Dine out: Arbores et Sens. Pass through a bijou terrace with a magnificent wisteria canopy to a stunning restaurant with a tree in the middle. As you listen to birdsong, feast on tiny amuse bouches like works of art, and seriously, I mean seriously, delicious food.  Refined but not stuffy. A very talented chef, local-born Clément Dumont was awarded a Michelin Star in March 2023.

Locals love: Restaurant Les Racines dans les assiettes. This is where the locals go if they want a slap-up meal and a good glass of wine. 12 Place de l’Hotel de Ville.

Aperitifs at: Terrace bar of the Best Western Hotel. This was the former Palais de Justice, and there are stunning views over the royal city.

Stay at: Hotel Le George in the centre of town. Beautifully decorated big rooms, there was a huge fireplace in my room. legeorge.com

What to see near Loches:

Nip to neighbouring Beaulieu-les-Loches to explore the tiny town which was once more important than Loches. Home to the 11th century Holy Trinity Abbey, now the town hall. You can reach the village by bike or on foot, via the Prairies du Roy (King’s meadow), an eco-tourism site. It’s an enchanting village where you’ll spot Maison Agnes Sorel and the gorgeous allotment gardens kept by the locals.

Vineyards are being reintroduced to the area around Loches – at Montrésor for instance, a plus beaux village de France. This little gem has an ivy-covered castle with gorgeous gardens. In July and August as dusk falls, wander along the river to enjoy the free light show – the Nuits Solaires.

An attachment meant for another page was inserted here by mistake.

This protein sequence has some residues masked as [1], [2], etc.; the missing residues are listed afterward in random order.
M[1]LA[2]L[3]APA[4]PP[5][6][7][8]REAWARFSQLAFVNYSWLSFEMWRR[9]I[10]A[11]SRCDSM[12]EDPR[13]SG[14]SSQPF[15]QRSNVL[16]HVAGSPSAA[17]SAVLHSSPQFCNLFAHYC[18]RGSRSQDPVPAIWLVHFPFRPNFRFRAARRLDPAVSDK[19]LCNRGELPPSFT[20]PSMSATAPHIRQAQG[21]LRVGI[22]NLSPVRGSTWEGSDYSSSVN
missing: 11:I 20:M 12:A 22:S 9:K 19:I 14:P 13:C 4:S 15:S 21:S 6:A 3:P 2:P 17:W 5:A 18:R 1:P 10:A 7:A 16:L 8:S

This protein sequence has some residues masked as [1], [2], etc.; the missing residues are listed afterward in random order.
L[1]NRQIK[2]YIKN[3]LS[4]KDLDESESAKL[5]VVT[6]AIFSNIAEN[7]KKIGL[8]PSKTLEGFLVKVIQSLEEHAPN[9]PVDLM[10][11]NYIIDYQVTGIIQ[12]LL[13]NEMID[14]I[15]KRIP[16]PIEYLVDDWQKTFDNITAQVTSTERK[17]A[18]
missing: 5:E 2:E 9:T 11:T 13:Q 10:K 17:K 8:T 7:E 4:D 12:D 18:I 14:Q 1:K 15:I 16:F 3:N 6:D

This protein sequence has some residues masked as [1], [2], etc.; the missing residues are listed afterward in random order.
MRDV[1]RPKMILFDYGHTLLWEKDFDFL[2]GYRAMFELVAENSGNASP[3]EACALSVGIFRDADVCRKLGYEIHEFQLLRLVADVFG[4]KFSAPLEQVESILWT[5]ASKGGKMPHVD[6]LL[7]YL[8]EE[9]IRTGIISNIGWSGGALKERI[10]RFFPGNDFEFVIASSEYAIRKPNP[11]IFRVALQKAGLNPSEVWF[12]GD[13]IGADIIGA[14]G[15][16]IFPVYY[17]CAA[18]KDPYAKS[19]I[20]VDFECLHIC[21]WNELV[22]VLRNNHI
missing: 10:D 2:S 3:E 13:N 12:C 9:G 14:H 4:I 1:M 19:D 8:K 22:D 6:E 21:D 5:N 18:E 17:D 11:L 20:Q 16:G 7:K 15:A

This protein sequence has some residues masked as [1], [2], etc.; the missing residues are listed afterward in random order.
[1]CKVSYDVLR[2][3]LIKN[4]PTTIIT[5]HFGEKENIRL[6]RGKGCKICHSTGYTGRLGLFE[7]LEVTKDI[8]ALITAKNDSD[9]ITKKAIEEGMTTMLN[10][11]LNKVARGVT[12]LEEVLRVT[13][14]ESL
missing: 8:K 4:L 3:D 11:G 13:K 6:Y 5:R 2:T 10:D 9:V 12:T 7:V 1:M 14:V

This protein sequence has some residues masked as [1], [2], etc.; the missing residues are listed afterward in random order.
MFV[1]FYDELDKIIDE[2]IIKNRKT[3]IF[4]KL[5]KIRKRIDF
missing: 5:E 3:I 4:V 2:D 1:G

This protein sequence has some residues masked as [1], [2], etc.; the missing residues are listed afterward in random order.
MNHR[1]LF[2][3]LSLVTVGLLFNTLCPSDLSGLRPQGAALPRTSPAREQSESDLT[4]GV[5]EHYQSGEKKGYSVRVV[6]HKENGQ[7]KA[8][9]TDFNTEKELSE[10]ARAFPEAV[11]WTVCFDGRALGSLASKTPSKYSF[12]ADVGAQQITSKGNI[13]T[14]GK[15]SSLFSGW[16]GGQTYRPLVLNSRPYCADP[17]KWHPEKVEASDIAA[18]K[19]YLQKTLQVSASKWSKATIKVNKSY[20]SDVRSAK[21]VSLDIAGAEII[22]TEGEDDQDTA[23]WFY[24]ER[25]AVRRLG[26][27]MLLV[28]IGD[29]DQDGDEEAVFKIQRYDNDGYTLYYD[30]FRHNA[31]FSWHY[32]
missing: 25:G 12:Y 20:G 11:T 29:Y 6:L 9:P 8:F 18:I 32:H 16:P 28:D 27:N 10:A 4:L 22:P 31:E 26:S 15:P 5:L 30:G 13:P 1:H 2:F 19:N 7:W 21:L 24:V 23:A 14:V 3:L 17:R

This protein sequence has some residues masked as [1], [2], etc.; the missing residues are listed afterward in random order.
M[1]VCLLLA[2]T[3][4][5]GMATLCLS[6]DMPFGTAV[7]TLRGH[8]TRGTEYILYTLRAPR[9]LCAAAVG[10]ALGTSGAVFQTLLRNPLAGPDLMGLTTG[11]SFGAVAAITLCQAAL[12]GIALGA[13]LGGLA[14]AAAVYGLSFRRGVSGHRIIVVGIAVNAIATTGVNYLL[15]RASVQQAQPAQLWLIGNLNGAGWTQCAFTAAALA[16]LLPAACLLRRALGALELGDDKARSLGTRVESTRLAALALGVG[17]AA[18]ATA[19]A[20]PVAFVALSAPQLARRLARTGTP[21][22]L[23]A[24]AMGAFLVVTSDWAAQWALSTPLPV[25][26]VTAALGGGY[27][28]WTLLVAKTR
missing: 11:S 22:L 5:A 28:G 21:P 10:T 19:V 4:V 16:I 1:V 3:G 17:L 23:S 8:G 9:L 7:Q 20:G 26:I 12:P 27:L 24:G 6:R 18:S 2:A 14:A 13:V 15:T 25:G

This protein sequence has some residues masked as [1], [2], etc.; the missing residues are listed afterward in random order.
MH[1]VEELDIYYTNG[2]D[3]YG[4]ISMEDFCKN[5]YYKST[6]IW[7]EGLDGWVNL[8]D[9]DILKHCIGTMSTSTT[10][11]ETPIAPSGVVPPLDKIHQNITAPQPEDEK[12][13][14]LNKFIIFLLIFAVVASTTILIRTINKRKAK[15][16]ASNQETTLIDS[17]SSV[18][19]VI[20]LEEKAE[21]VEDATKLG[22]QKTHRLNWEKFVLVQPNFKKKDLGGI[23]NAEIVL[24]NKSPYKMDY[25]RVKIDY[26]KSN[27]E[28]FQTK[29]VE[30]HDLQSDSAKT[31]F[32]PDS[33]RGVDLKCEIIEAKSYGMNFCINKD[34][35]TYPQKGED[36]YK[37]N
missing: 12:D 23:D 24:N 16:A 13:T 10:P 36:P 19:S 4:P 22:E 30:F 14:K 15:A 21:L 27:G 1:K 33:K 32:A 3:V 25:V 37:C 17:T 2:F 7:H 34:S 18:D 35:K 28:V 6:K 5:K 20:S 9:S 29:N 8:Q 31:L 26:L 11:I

Smell the roses at the lovely village of Chedigny, famous for its display. Read more about it.

Off the beaten track in the Loire Valley

Have a picnic in the forest of Chinon. Or wander the pretty village of Saint-Benoît-la-Forêt where Louis XI kept his falcons.

Take a detour along the route de Trogladytes. The tufa stone that was dug out to create castles, abbeys and mansions left behind a labyrinth of underground passages. Some of them have been turned into homes, workshops and wine caves.

In the village of Rivarennes you can taste the famous local Poire tapée – dried and flattened pear.

In spring don’t miss the beautiful village of Crissay-sur-Manse and the Vallée de la Manse, famous for its host of golden daffodils.

This area is so rich in history you come across one gem after another.

Visit Loches in the Loire Valley

Loches can be reached from Tours by train in around 60 minutes. Tours is easily reached from Paris by train (from one hour).

Take a guided tour of the area by e-bike with Loire Brakes to discover off the beaten track gems and have a slow travel experience that takes you to the heart of the Loire. Loirebrakes.com

Find details of events, accommodation, what to see and where to go at: touraineloirevalley.co.uk

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Janine Marsh is Author of My Good Life in France: In Pursuit of the Rural Dream,  My Four Seasons in France: A Year of the Good Life and Toujours la France: Living the Dream in Rural France all available as ebook, print & audio, on Amazon everywhere & all good bookshops online. Her new book How to be French – a celebration of the French lifestyle, is out in October 2023 – a look at the French way of life.